Lagman likens Duterte to Marcos in firing appointed officials
Albay Rep. Edcel Lagman on Tuesday said President Rodrigo Duterte’s order to fire officials appointed by the previous administration was reminiscent of an order made by late dictator Ferdinand Marcos after declaring martial law.
In a press briefing, the minority lawmaker cited Marcos’ letter of instruction dated Sept. 29, 1972, which ordered all appointed officers of the national government to resign not later than October 15, 1972.
Marcos issued the letter after declaring martial law on Sept. 21 in his bid to reorganize the executive and judiciary to meet the necessities of national emergency that prompted martial law.
Marcos’ letter read: “In order to facilitate the reorganization of the Executive Branch of the national government as directed in Presidential Decree No. 1, dated September 24, 1972, and in order that the Judicial Branch may also be reorganized so as to meet the necessities of the present national emergency, make the government machinery more responsive to the needs of the people and effect economy, I hereby direct, pursuant to General Order No. 1, dated September 22, 1972, as amended, that all officers of the national government whose appointments are vested in the President of the Philippines submit their resignations from office, thru their Department Heads, not later than October 15, 1972.”
Marcos exempted from his order the Chief Justice and Associate Justices of the Supreme Court, the auditor general, and the chairman and members of the Commission on Elections.
Lagman said just like Marcos’ letter of instruction to control government, Duterte’s memorandum declaring appointed posts vacant smacks of lack of due process.
In Duterte’s memorandum circular 4 signed by Executive Secretary Salvador Medialdea, Duterte fired all presidential appointees of former President Benigno Aquino III. Duterte had said he was disappointed with the corruption that persisted during the officials’ term.
Exempted from the President’s order are:
- Newly-appointed Cabinet Secretaries, Undersecretaries, and Assistant Secretaries in their respective departments, including presidential advisers and assistants;
- Other officials in the Executive Department, including state universities and colleges, and government owned or controlled corporations (GOCCs), appointed by the incumbent President;
- Career officials as defined by the Civil Service Laws, rules, and regulations;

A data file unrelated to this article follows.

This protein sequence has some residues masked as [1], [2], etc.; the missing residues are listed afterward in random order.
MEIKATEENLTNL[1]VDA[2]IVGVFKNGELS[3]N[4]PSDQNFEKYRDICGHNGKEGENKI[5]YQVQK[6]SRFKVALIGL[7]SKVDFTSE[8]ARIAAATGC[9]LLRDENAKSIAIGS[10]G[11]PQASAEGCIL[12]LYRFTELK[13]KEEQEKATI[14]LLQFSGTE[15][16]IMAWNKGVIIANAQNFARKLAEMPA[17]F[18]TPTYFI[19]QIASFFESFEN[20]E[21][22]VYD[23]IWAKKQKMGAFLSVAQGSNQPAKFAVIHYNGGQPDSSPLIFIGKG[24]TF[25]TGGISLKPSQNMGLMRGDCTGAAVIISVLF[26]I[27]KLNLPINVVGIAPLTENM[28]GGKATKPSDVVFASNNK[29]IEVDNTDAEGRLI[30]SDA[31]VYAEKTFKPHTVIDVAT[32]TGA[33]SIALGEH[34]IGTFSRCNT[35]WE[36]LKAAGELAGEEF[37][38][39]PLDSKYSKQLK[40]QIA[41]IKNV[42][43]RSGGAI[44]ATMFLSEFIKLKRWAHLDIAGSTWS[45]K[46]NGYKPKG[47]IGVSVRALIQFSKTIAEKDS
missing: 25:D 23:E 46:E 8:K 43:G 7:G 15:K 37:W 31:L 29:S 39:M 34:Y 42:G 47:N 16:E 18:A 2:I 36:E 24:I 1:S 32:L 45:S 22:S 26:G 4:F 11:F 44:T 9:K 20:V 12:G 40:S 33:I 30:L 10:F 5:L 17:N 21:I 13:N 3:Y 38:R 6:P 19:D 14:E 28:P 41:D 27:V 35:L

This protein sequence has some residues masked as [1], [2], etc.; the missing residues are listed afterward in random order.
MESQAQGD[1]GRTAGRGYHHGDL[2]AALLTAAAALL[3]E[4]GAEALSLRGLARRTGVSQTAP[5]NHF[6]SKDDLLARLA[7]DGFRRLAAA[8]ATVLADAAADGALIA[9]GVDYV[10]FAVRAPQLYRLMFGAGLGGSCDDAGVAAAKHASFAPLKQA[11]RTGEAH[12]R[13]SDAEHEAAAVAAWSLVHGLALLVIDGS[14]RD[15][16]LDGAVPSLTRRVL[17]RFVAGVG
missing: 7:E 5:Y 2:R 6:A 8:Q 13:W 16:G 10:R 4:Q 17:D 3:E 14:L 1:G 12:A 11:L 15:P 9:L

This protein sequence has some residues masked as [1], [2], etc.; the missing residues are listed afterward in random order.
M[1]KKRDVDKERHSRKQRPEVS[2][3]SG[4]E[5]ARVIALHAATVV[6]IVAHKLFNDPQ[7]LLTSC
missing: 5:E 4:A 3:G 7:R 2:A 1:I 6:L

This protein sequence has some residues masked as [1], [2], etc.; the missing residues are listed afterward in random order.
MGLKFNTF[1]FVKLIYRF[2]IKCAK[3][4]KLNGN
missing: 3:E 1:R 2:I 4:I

- Members of the judiciary;
- Officials whose offices are created by virtue of the Philippine Constitution such as Constitutional Commissions and Ombudsman; and
- Those whose appointments are currently being processed or who may be appointed by the President shortly after the effectivity of the memorandum circular.
“He’s demanding a courtesy resignation of all presidential appointees. I understand the memorandum circular has not been signed. No number yet, but the proposed circular (was issued) in view of the President’s desire to rid the bureaucracy of corruption, and give him a free hand in achieving the objective,” Lagman said.
“This proposed memorandum circular of the present administration is reminiscent of the letter of instruction 11 during martial law… You could see the similarity, a pattern of denying people, including public officials, due process,” Lagman added.
Lagman lamented that the former officials’ resignations due to purported corruption cast a “stigma” on their name because of Duterte’s order.
“When you say they should resign because of corruption, it’s already a stigma; there’s already a stigma attached to their resignation,” Lagman said.
Lagman said the officials accused of failing to curb corruption should be granted due process to clear their names instead of being unceremoniously removed.
“You have to balance these. Presidential appointees served under the pleasure of the President. But we feel very strongly that a widespread demand for resignation, even of presidential appointees, may not be valid in the face of principle that they should be given due process, particularly so when they are asked to resign because of alleged continuing corruption that already involves the stigma to their forced resignation,” Lagman said. JE/rga
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